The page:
Huge Centipedes Eat Birds and Are Outstandingly Important in Nature

Huge Centipedes Eat Birds and Are Outstandingly Important in Nature
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There is still a lot of information to assimilate about our environment! It may be frustrating for many of us since we realize how little we actually know about our planet. But come to think of it, the need for knowledge is precisely what keeps us going forward in life!

The Conversation raises awareness about the Phillip Island centipede, which is also known as Cormocephalus coynei. The population this creature belongs to is capable of eating up to 3,700 seabird chicks every year.

Using venom for immobilizing the prey

A centipede can grow to a maximum of 30.5cm in length, and it uses a strong venom for immobilizing the prey. Large predatory arthropods play an important role when it comes to the food webs of ecosystems from islands. The Phillip Island centipede is also capable of achieving it due to its diet.

The centipede will hunt down a variety of other creatures. Seabird chicks, skinks, crickets, geckos, and fish are all on the menu.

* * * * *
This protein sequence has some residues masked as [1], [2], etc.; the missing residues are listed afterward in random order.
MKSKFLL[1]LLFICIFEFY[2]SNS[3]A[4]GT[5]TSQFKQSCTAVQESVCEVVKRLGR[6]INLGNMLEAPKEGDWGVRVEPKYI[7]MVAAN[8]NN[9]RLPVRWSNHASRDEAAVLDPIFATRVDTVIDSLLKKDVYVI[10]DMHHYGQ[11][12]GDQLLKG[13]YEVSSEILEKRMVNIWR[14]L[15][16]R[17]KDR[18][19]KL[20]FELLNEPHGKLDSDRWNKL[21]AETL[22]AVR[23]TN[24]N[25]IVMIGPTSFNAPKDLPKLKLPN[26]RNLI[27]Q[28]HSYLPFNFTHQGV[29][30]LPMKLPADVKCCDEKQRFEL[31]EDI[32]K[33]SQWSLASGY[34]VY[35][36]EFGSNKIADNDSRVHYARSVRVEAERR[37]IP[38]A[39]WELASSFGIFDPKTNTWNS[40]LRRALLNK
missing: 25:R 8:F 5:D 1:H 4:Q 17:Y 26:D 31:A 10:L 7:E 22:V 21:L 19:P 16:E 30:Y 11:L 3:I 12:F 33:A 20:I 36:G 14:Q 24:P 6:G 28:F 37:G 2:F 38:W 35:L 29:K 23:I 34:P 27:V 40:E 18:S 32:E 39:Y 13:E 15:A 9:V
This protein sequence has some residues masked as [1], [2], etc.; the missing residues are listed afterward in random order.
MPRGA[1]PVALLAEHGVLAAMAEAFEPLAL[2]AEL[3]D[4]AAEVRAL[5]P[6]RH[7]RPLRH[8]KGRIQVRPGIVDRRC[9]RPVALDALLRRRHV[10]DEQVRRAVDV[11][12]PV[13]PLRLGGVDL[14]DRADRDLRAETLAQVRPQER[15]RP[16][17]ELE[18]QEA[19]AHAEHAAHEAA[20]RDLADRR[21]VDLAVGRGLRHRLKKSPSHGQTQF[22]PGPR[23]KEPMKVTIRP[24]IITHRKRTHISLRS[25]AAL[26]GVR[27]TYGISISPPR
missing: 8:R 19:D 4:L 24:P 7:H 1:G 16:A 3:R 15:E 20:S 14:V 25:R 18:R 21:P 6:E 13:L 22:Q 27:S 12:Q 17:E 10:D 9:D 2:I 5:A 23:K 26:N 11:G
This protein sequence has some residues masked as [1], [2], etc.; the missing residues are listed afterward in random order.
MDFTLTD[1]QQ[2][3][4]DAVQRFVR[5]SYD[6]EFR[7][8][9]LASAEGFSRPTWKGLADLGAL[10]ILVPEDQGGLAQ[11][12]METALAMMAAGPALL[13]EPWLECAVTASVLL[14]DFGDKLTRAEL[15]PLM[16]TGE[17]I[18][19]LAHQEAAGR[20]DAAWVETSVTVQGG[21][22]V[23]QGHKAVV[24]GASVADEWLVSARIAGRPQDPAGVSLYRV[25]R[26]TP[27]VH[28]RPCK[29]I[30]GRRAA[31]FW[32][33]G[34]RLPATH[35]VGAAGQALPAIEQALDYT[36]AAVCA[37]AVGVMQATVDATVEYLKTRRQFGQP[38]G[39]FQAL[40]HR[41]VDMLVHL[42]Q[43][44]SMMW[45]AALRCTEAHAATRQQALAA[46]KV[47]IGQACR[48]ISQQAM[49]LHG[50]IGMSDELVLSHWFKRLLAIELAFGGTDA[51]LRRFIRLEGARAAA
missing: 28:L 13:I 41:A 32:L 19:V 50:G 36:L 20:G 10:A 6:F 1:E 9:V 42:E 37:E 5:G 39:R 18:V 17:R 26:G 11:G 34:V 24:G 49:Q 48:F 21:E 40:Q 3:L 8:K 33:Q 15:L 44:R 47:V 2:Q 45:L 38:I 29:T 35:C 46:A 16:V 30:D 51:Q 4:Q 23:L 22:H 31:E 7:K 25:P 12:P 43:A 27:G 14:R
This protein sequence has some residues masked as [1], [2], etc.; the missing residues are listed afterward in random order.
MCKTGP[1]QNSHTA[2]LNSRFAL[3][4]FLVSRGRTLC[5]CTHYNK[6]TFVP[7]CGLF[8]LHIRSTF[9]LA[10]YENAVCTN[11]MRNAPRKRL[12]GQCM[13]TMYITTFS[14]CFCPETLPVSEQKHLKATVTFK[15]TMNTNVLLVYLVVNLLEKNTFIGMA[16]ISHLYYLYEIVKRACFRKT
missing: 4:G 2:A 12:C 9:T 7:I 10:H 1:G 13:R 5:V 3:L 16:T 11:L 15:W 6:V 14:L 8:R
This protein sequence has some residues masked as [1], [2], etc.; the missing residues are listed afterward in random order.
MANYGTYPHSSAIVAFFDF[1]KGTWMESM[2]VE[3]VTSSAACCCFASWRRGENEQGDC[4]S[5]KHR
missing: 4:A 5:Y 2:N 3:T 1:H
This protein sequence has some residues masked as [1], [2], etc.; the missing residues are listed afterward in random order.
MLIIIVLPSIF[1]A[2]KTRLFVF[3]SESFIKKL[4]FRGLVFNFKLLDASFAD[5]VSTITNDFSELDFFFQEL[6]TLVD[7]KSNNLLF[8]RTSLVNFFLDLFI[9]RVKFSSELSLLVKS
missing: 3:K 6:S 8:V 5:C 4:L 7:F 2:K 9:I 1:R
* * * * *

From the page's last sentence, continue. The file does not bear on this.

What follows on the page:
As it looks for what to devour next, a centipede uses its two antennae to navigate and find the right path.
The researchers involved in the new study calculated that the Phillip Island centipede population is able to eat between 2,109 and 3,724 petrel chicks every year. As for the black-winged petrels, they appear to be resilient to such a level of predation.

The black-winged petrel, which is also known as Pterodroma nigripennis, is a seabird species from the family of Procellariidae.


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Cristian Antonescu

Even since he was a child, Cristian was staring curiously at the stars, wondering about the Universe and our place in it. Today he's seeing his dream come true by writing about the latest news in astronomy. Cristian is also glad to be covering health and other science topics, having significant experience in writing about such fields.

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